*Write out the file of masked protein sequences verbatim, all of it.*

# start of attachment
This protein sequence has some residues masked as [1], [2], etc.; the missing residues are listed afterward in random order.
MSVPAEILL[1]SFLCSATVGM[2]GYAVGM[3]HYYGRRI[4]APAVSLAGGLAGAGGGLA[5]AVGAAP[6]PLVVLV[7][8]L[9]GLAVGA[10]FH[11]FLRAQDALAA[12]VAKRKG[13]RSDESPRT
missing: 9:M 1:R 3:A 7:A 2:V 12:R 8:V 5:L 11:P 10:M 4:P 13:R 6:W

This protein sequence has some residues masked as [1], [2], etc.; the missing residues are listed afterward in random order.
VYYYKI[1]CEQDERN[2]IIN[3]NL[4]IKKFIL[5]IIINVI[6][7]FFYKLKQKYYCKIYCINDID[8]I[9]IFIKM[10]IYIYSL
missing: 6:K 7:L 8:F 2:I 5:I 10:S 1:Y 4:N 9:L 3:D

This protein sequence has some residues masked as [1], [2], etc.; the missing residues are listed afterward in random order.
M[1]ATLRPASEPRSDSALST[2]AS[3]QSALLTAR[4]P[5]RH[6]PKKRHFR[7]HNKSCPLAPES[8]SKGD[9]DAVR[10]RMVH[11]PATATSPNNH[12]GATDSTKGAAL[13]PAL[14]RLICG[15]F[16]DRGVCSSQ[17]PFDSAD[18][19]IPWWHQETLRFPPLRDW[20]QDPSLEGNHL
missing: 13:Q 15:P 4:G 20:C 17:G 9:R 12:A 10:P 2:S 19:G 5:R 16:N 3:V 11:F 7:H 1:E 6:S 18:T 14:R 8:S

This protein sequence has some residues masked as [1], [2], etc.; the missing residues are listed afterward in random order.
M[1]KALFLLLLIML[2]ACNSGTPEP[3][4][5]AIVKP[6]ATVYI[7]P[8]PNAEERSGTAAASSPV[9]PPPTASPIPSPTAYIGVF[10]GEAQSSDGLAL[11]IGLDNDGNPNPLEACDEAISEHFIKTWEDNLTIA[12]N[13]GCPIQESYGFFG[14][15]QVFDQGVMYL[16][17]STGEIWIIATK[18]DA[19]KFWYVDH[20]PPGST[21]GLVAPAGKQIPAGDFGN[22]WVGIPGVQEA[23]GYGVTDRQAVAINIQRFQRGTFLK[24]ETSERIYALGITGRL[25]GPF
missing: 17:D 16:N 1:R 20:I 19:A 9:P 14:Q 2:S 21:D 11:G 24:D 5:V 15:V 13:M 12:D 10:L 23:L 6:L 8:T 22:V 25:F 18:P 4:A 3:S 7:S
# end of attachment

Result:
This protein sequence has some residues masked as [1], [2], etc.; the missing residues are listed afterward in random order.
MSVPAEILL[1]SFLCSATVGM[2]GYAVGM[3]HYYGRRI[4]APAVSLAGGLAGAGGGLA[5]AVGAAP[6]PLVVLV[7][8]L[9]GLAVGA[10]FH[11]FLRAQDALAA[12]VAKRKG[13]RSDESPRT
missing: 9:M 1:R 3:A 7:A 2:V 12:R 8:V 5:L 11:P 10:M 4:P 13:R 6:W

This protein sequence has some residues masked as [1], [2], etc.; the missing residues are listed afterward in random order.
VYYYKI[1]CEQDERN[2]IIN[3]NL[4]IKKFIL[5]IIINVI[6][7]FFYKLKQKYYCKIYCINDID[8]I[9]IFIKM[10]IYIYSL
missing: 6:K 7:L 8:F 2:I 5:I 10:S 1:Y 4:N 9:L 3:D

This protein sequence has some residues masked as [1], [2], etc.; the missing residues are listed afterward in random order.
M[1]ATLRPASEPRSDSALST[2]AS[3]QSALLTAR[4]P[5]RH[6]PKKRHFR[7]HNKSCPLAPES[8]SKGD[9]DAVR[10]RMVH[11]PATATSPNNH[12]GATDSTKGAAL[13]PAL[14]RLICG[15]F[16]DRGVCSSQ[17]PFDSAD[18][19]IPWWHQETLRFPPLRDW[20]QDPSLEGNHL
missing: 13:Q 15:P 4:G 20:C 17:G 9:R 12:A 10:P 2:S 19:G 5:R 16:N 3:V 11:F 7:H 1:E 6:S 18:T 14:R 8:S

This protein sequence has some residues masked as [1], [2], etc.; the missing residues are listed afterward in random order.
M[1]KALFLLLLIML[2]ACNSGTPEP[3][4][5]AIVKP[6]ATVYI[7]P[8]PNAEERSGTAAASSPV[9]PPPTASPIPSPTAYIGVF[10]GEAQSSDGLAL[11]IGLDNDGNPNPLEACDEAISEHFIKTWEDNLTIA[12]N[13]GCPIQESYGFFG[14][15]QVFDQGVMYL[16][17]STGEIWIIATK[18]DA[19]KFWYVDH[20]PPGST[21]GLVAPAGKQIPAGDFGN[22]WVGIPGVQEA[23]GYGVTDRQAVAINIQRFQRGTFLK[24]ETSERIYALGITGRL[25]GPF
missing: 17:D 16:N 1:R 20:I 19:A 9:P 14:Q 2:S 21:D 11:G 24:D 5:V 15:V 13:M 12:D 10:L 23:L 6:L 8:T 22:V 25:F 18:P 4:A 3:S 7:S